The end of school is nigh, and all of a sudden you feel like you’ve got 100 decisions to make. What do I want to do with my life? Do I want to go to college, or uni, or do I want to get stuck straight into work? It’s easy to feel lost when you don’t know what you want to do, or how to get there.
But while you have literally your whole life to make up your mind, a little bit of good advice can go a long way. So with that in mind, in a series of interviews, we’re speaking to women who’ve ‘made it’, and asking their advice on how to follow in their footsteps.
This month, we meet Maria Marsh, an environmental consultant at a global engineering firm. It might seem a bit of a vague title, but that’s because it can involve such a huge variety of things: if you’re outdoorsy, adventurous, or simply interested in the whys and wherefores of the world around you – whether it’s people, cityscapes or mountains – an environmentally-focused job could be for you.
Maria gives us the lowdown…
Describe your typical day
This is a difficult one to answer because it can vary so much! Largely it involves project managing our internal environmental teams (the departments that look after things like acoustics, air quality etc), making sure that they get their surveys, data and reports to us so that we can review them and pull them all together before they get submitted as part of the planning process [for buildings and other engineering projects]. It can often also include writing environmental statements and preparing maps. Here and there we have meetings to talk about projects that we’re working on, which can involve architects, planning consultants and the financial teams, so I get to meet all sorts of different people. We also have to keep track of the money side of things, so making sure everyone is keeping within their budgets can be a big part of the role.
What’s the coolest part of your job?
I really enjoy getting to see the proposals for all sorts of different projects: from residential, commercial, infrastructure and so on, before they are even known to the public. Some of them can be quite large projects, so they’re pretty cool!
Are there any bad parts?
Honestly, not really. Being such a varied role means I very rarely spend enough time on something at once to dislike it. However, I suppose I don’t like having to tell people their deadline is much sooner than they thought…
The big question: uni or no uni?
To do the job I have now, you do need a degree so it was definitely worth going. I studied for an integrated masters in environmental science at the University of Southampton. This was a great path for me because I wasn’t ready to specialise in anything and the course was really broad: we did modules in geographic information systems (lots of mapping on computers), environmental impact assessment, which is what I do now, plus ecology, some geology, fieldwork modules, an oceanography module… the list goes on. The variety set me up really well for the role I do now, because I have a little bit of knowledge about a variety of things.Additionally, I did work experience every summer for a few weeks while at uni with the company that I now work for and I tried to get some time in a few of the teams. This proved to be really valuable, as I got my graduate job with the company – I had experience and they already knew I could do the work!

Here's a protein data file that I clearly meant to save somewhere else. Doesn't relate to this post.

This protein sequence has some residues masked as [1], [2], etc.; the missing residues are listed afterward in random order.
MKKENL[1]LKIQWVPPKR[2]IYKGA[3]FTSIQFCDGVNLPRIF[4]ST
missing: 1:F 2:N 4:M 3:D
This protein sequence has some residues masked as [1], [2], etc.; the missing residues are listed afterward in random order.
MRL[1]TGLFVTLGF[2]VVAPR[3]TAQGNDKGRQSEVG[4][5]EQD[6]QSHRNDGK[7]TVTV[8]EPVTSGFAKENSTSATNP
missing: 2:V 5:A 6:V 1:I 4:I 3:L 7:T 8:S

And what about A levels?
I studied biology, geography, Spanish and critical thinking at A level, because I was required to do two science subjects for the environmental science degree that I wanted to do (though it can differ depending on the university you want to go to).
It’s best to keep your options open at A level stage – of course do the required subjects, but also do something that you just enjoy, like I did with Spanish. That way if you decide you don’t want to do that degree subject after all then you’ve got a few more options!
If you were to give one piece of advice to your 14-year-old self, what would it be?
I would tell myself not to worry so much about getting a job and try to just enjoy the opportunity to study at university, and make the most of the holidays to get the experience you need for the working world. I would recommend getting as much work experience as you can, because it is completely invaluable. Whether it is in a specific field or in a range of things, it is never a waste of time; work experience adds something extra to your education and employers will always like it. Keep an open mind and be flexible!